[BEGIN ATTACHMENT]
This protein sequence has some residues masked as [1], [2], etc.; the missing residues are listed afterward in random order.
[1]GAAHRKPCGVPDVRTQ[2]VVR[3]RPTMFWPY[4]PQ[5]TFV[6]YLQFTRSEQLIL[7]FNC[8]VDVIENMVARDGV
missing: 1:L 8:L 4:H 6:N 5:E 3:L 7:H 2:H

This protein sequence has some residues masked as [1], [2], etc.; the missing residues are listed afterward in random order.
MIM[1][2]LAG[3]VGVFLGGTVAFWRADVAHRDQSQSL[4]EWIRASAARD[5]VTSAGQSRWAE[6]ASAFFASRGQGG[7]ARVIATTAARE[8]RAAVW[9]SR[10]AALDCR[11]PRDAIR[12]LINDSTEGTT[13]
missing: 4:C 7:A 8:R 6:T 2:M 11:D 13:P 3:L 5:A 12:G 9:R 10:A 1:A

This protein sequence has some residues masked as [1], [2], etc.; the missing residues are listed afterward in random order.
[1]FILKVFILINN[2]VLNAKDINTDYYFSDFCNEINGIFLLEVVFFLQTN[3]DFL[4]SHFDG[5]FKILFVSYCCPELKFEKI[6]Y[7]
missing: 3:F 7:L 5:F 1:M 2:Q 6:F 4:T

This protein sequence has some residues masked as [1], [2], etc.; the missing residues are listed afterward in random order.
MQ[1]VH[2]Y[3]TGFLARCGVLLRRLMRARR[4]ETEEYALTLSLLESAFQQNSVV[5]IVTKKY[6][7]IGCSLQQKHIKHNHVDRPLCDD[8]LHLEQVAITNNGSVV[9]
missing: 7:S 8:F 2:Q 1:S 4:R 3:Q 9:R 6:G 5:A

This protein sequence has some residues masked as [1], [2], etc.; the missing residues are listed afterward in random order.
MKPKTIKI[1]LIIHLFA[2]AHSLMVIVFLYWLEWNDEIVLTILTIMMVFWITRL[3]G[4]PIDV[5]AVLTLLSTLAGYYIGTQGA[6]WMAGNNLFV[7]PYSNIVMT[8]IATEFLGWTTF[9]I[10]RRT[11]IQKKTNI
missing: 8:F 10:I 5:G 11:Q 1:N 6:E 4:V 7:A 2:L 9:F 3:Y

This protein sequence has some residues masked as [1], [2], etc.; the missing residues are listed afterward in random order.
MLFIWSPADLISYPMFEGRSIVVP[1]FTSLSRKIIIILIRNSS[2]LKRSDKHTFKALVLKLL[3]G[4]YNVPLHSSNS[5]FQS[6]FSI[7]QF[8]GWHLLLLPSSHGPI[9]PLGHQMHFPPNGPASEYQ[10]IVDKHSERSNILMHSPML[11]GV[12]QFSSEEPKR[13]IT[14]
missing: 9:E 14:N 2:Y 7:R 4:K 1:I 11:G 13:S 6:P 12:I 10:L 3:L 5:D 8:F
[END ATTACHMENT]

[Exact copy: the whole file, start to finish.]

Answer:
This protein sequence has some residues masked as [1], [2], etc.; the missing residues are listed afterward in random order.
[1]GAAHRKPCGVPDVRTQ[2]VVR[3]RPTMFWPY[4]PQ[5]TFV[6]YLQFTRSEQLIL[7]FNC[8]VDVIENMVARDGV
missing: 1:L 8:L 4:H 6:N 5:E 3:L 7:H 2:H

This protein sequence has some residues masked as [1], [2], etc.; the missing residues are listed afterward in random order.
MIM[1][2]LAG[3]VGVFLGGTVAFWRADVAHRDQSQSL[4]EWIRASAARD[5]VTSAGQSRWAE[6]ASAFFASRGQGG[7]ARVIATTAARE[8]RAAVW[9]SR[10]AALDCR[11]PRDAIR[12]LINDSTEGTT[13]
missing: 4:C 7:A 8:R 6:T 2:M 11:D 13:P 3:L 5:A 12:G 9:R 10:A 1:A

This protein sequence has some residues masked as [1], [2], etc.; the missing residues are listed afterward in random order.
[1]FILKVFILINN[2]VLNAKDINTDYYFSDFCNEINGIFLLEVVFFLQTN[3]DFL[4]SHFDG[5]FKILFVSYCCPELKFEKI[6]Y[7]
missing: 3:F 7:L 5:F 1:M 2:Q 6:F 4:T

This protein sequence has some residues masked as [1], [2], etc.; the missing residues are listed afterward in random order.
MQ[1]VH[2]Y[3]TGFLARCGVLLRRLMRARR[4]ETEEYALTLSLLESAFQQNSVV[5]IVTKKY[6][7]IGCSLQQKHIKHNHVDRPLCDD[8]LHLEQVAITNNGSVV[9]
missing: 7:S 8:F 2:Q 1:S 4:R 3:Q 9:R 6:G 5:A

This protein sequence has some residues masked as [1], [2], etc.; the missing residues are listed afterward in random order.
MKPKTIKI[1]LIIHLFA[2]AHSLMVIVFLYWLEWNDEIVLTILTIMMVFWITRL[3]G[4]PIDV[5]AVLTLLSTLAGYYIGTQGA[6]WMAGNNLFV[7]PYSNIVMT[8]IATEFLGWTTF[9]I[10]RRT[11]IQKKTNI
missing: 8:F 10:I 5:G 11:Q 1:N 6:E 4:V 7:A 2:L 9:F 3:Y

This protein sequence has some residues masked as [1], [2], etc.; the missing residues are listed afterward in random order.
MLFIWSPADLISYPMFEGRSIVVP[1]FTSLSRKIIIILIRNSS[2]LKRSDKHTFKALVLKLL[3]G[4]YNVPLHSSNS[5]FQS[6]FSI[7]QF[8]GWHLLLLPSSHGPI[9]PLGHQMHFPPNGPASEYQ[10]IVDKHSERSNILMHSPML[11]GV[12]QFSSEEPKR[13]IT[14]
missing: 9:E 14:N 2:Y 7:R 4:K 1:I 11:G 13:S 6:P 12:I 10:L 3:L 5:D 8:F